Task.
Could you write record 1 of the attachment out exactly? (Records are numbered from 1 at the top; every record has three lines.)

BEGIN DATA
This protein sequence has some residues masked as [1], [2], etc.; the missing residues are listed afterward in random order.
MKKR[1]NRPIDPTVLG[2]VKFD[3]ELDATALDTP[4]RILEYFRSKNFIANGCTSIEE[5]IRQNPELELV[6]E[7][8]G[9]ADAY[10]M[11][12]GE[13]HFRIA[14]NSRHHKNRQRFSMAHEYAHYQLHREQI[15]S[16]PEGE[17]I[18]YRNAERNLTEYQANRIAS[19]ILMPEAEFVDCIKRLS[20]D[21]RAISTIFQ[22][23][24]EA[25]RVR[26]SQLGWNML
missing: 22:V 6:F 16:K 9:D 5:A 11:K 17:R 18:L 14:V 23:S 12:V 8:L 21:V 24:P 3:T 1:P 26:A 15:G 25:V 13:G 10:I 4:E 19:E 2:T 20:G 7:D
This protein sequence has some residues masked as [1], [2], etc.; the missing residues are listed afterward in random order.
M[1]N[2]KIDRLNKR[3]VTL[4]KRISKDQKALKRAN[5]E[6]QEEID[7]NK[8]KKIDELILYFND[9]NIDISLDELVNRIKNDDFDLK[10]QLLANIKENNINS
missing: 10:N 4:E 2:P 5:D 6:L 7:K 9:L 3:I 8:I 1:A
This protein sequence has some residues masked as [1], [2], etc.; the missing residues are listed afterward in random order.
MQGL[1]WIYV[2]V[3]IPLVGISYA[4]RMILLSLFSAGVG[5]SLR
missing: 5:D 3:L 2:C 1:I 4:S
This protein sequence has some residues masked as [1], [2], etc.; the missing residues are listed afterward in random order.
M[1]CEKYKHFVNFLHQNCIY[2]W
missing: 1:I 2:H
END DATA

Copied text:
This protein sequence has some residues masked as [1], [2], etc.; the missing residues are listed afterward in random order.
MKKR[1]NRPIDPTVLG[2]VKFD[3]ELDATALDTP[4]RILEYFRSKNFIANGCTSIEE[5]IRQNPELELV[6]E[7][8]G[9]ADAY[10]M[11][12]GE[13]HFRIA[14]NSRHHKNRQRFSMAHEYAHYQLHREQI[15]S[16]PEGE[17]I[18]YRNAERNLTEYQANRIAS[19]ILMPEAEFVDCIKRLS[20]D[21]RAISTIFQ[22][23][24]EA[25]RVR[26]SQLGWNML
missing: 22:V 6:F 16:K 9:D 5:A 11:K 17:R 18:L 14:V 23:S 12:V 8:L 21:V 24:P 3:T 1:P 26:A 15:G 25:V 13:G 10:I 4:E 19:E 2:T 20:G 7:D